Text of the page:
Sexualized Saturdays: Powerful Women and the Men Who Love Them

Power comes in many different forms, and there’s no one right way to be a strong female character. That said, however, there’s a clear dearth of female characters whose strength is, well, strength. We’re moving forward in media in terms of representing women in STEM professions and many other male-dominated fields, but one spot that remains lacking is the sort of woman who can bench-press a truck.

The superhuman guy + regular-human girl = love trope is a tale as old as time, and it’s one that’s getting kind of boring to me, to be honest. How many pairings of this nature can you name off the top of your head? Thor and Jane Foster; Bruce Banner and Betty Ross, Superman and Lois Lane—hell, might as well mention Belle and the Beast since I made that tale as old as time reference. And it’s not even limited to Western media—add Abel and Esther of Trinity Blood, and Tsuna and Kyoko from Reborn, among others.

Off topic, they are super cute together.

Off topic, they are super cute together.

Even in cases where the guy is not powered, per se, like Carol Danvers and James Rhodes, the guy is still a superhero of similar caliber. He isn’t, like, a brilliant scientist, or a librarian—he’s a fighter just like her. When both are equal, whether powered or not, our best bet is that they’ll have equivalent combat skills as well (think Sailor Moon and Tuxedo Mask, or Hawkeye and Mockingbird/Spider-Woman/Black Widow/whoever he’s dating these days).

Meanwhile, there are very few pairings in which the woman is the super-strong punchy one, and the man is just a regular dude with non-combat skills that’s occasionally in awe of his lady’s powers. This is a representational problem on two levels: one, it perpetuates the idea that it’s weird for women to be physically stronger than men, and two, that men who aren’t their girlfriend’s equal in strength are somehow lesser than men who are.

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Sexualized Saturdays: Imposed Gender and Asari

Mass Effect Aria T'LoakI’ve been sitting on this post for a while, and after years of thinking of how to write it I still have no conclusive plan but to jump in and finally do it. Now, my enjoyment of the Mass Effect series isn’t a new or surprising thing, and not really having ever jumped on the Star Trek/Star Wars bandwagon, the series could very well have been my first serious venture into the sci-fi genre. However, as this blog has discussed before, sci-fi is full of some pretty shitty tropes, and Mass Effect isn’t as much of as an exception as one would hope. I think where this is clearest is concerning matters of the asari—one of the main alien races in the game, and the one that presents as wholly female. As a culture, the asari are complex and compelling; however, a lot of their biology and presentation leave me wondering if Bioware didn’t know what to do with them outside of a very narrow label.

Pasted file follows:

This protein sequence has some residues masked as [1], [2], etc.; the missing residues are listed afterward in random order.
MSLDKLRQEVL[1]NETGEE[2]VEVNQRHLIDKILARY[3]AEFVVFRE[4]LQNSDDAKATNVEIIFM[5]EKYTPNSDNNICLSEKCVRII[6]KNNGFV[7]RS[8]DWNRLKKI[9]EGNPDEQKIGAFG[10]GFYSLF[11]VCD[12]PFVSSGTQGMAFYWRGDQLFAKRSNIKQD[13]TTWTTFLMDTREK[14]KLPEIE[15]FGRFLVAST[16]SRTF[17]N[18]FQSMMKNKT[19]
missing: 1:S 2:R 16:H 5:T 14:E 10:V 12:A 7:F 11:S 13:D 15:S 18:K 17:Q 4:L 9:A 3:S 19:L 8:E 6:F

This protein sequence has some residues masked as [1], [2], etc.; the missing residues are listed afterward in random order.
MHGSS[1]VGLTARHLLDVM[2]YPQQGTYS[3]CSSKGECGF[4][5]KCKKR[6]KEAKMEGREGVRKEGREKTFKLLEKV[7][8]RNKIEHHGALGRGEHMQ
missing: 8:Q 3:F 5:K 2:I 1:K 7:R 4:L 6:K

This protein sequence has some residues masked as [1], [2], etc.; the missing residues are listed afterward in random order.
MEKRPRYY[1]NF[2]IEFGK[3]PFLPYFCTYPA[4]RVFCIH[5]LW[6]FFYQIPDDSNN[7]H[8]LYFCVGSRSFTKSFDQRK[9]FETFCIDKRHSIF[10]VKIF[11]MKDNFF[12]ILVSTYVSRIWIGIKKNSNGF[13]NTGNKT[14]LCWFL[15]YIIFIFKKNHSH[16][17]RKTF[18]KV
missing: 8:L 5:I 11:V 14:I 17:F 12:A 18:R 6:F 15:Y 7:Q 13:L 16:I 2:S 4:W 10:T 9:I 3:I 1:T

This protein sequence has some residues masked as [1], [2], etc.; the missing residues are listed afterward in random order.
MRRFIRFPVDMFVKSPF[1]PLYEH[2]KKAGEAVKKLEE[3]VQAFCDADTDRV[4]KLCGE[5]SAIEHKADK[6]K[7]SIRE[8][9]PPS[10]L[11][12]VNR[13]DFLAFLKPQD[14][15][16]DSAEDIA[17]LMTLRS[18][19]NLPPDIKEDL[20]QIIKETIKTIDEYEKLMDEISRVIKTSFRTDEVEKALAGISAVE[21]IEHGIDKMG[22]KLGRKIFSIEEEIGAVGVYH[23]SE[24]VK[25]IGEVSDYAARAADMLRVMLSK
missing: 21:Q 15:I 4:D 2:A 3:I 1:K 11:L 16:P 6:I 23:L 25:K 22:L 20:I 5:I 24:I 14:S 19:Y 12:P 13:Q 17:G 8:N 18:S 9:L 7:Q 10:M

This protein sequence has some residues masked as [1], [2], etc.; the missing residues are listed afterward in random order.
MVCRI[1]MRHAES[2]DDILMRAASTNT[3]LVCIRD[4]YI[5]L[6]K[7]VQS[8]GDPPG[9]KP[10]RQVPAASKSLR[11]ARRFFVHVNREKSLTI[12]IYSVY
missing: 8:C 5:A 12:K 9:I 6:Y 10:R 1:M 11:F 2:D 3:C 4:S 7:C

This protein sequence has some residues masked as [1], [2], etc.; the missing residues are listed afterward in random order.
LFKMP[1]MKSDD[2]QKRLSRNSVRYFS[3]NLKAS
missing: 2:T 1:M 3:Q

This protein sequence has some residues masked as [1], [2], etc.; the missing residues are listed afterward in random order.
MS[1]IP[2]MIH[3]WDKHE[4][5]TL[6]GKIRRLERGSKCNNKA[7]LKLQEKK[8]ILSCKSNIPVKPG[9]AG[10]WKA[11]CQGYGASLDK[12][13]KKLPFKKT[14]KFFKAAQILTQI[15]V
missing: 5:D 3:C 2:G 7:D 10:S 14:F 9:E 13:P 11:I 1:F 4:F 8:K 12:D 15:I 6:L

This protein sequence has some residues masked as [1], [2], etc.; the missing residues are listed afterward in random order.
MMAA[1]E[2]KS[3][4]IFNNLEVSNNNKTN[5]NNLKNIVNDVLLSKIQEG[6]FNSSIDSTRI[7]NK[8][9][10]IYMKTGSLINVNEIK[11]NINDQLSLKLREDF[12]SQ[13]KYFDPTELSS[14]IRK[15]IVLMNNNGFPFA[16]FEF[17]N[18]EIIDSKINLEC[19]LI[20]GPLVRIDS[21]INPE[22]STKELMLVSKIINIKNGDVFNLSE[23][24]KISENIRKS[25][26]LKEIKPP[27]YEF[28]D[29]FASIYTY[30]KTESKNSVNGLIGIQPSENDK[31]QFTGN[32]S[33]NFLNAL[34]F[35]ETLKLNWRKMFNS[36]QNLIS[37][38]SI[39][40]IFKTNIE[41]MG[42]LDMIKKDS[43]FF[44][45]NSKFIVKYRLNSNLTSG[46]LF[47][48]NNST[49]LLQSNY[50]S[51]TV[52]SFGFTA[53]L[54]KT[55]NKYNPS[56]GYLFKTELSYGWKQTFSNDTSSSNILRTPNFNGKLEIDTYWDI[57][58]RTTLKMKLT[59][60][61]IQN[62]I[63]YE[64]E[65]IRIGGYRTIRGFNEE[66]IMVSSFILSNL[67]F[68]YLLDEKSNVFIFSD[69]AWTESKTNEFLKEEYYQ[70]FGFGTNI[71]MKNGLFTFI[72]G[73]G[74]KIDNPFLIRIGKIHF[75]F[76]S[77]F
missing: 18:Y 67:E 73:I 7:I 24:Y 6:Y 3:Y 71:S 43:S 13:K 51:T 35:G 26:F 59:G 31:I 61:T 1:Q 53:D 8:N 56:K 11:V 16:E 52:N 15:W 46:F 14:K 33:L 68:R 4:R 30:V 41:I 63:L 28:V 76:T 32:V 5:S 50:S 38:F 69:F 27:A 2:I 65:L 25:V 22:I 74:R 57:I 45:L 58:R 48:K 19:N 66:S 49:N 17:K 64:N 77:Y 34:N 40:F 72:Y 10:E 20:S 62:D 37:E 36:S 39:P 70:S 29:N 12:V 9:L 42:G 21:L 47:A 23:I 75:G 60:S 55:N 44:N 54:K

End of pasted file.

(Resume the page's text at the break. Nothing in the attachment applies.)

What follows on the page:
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Sexualized Saturdays: Captain America & Male Virginity

Sexism affects people of all genders, but it affects us all differently. Women, whether virgins or sexually active, tend to be demonized and ridiculed. But for men, virginity is the ultimate crime. Whether the guy just hasn’t had the opportunity for sex or has chosen to wait, it doesn’t matter. According to our society, men who have not had sex, particularly with a woman, are somehow lacking. So when a prominent male figure is revealed or even implied to be a virgin (for whatever reason), there tends to be something of an uproar. In our media, there is almost never a virgin male character, and when there is, they are either portrayed as having something wrong with them or almost their entire plotline is dedicated to them losing their virginity. For our pop culture to have a character who doesn’t follow these rules is rare and frankly revolutionary. That’s why I am so happy that Steve Rogers, Captain America himself, is a virgin.

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Sexualized Saturdays: Childbearing and Womanhood

Baby-having. It’s traditionally one of the societal markers of womanhood—women are supposed to have uteruses, and men aren’t, and if you’re a woman and fail to successfully grow a baby, for whatever reason, that makes you a failure at your gender.

I’m a cis woman, and society has told me from the get-go that one day I’ll be giving birth to the next generation. I spent the first eighteen or so years of my life plotting out elaborate (and often fandom-based) names for my future kids, and now today, when I tell people I don’t really know that I want children after all, I have to qualify it with a reassurance that I might change my mind—before they assure me that I will.